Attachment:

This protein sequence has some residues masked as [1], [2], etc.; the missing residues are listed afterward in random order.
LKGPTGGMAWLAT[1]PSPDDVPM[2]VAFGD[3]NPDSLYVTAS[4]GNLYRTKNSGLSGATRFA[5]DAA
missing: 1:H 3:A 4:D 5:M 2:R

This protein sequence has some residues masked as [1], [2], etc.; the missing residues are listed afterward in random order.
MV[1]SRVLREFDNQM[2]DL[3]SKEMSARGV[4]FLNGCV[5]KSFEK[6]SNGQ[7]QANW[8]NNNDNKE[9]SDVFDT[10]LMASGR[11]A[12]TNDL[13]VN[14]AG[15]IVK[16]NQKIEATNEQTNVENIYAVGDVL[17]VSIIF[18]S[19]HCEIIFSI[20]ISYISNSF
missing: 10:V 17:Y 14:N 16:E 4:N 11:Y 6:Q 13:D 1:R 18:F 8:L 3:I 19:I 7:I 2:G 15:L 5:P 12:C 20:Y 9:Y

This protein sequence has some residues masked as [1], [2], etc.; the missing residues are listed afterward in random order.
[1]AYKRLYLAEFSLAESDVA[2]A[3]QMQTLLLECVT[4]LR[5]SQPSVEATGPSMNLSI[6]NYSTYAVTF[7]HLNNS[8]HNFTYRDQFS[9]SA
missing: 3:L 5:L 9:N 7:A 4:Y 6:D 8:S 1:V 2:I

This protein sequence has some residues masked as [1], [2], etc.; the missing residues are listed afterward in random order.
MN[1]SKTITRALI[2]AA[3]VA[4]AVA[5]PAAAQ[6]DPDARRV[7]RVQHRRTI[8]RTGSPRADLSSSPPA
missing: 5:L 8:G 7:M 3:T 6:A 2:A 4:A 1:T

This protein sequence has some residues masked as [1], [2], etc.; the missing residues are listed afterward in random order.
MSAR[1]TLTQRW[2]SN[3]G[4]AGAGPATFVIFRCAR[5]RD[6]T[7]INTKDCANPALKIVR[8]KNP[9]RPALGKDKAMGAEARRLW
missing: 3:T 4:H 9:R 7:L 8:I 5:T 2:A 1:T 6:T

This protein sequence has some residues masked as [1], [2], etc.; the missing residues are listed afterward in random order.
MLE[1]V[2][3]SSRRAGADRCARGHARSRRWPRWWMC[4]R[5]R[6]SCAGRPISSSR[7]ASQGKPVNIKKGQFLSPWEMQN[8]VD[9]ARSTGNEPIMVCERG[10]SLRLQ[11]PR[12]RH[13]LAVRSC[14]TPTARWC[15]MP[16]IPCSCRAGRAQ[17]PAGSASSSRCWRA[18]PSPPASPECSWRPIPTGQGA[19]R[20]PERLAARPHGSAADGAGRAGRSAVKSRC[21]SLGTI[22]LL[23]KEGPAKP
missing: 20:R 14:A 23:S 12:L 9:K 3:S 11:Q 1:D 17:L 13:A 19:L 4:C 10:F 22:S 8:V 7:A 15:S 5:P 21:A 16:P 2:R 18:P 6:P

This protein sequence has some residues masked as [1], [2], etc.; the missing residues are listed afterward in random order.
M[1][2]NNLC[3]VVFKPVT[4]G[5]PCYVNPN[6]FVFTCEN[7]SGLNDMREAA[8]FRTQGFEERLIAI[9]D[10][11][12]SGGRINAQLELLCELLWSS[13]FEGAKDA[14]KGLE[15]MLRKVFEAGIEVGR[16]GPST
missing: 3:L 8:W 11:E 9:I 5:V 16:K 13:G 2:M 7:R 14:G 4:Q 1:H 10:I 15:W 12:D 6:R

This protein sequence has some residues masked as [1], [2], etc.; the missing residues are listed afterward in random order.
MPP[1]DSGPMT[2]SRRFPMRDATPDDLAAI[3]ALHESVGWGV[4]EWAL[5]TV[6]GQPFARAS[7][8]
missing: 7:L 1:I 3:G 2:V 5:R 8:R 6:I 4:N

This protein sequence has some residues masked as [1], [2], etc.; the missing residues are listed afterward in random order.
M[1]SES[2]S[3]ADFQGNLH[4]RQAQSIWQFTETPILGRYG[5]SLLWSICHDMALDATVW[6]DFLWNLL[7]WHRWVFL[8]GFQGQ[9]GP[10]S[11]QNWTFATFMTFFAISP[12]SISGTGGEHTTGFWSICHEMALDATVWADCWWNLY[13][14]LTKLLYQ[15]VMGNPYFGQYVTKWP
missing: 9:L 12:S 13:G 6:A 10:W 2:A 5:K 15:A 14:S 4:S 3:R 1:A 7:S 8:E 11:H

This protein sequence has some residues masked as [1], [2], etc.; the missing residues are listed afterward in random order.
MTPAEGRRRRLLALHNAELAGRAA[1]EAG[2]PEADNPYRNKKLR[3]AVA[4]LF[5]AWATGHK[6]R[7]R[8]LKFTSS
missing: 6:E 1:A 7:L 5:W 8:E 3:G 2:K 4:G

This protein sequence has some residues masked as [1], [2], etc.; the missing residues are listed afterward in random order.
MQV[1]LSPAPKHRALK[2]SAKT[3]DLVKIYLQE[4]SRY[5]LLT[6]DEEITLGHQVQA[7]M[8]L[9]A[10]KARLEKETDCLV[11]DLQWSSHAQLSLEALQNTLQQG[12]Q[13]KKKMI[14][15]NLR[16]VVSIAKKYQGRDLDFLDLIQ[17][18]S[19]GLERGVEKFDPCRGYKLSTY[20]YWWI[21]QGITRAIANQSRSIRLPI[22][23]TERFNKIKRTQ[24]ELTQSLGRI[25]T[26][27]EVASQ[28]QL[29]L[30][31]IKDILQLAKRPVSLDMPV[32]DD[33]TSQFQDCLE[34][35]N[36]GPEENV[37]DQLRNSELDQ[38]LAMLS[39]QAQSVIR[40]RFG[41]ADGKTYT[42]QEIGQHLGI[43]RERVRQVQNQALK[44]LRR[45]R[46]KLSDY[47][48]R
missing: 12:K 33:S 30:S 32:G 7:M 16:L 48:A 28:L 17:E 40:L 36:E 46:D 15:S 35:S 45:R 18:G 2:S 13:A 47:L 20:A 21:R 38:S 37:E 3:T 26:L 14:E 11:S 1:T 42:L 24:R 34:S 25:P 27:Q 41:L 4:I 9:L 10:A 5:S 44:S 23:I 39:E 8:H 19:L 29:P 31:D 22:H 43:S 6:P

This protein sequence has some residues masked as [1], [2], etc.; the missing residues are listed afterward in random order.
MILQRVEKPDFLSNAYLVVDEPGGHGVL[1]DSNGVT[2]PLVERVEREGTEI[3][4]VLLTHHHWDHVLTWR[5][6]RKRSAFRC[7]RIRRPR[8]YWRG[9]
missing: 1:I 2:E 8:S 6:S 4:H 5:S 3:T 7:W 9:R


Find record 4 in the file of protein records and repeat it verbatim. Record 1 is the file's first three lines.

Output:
This protein sequence has some residues masked as [1], [2], etc.; the missing residues are listed afterward in random order.
MN[1]SKTITRALI[2]AA[3]VA[4]AVA[5]PAAAQ[6]DPDARRV[7]RVQHRRTI[8]RTGSPRADLSSSPPA
missing: 5:L 8:G 7:M 3:T 6:A 2:A 4:A 1:T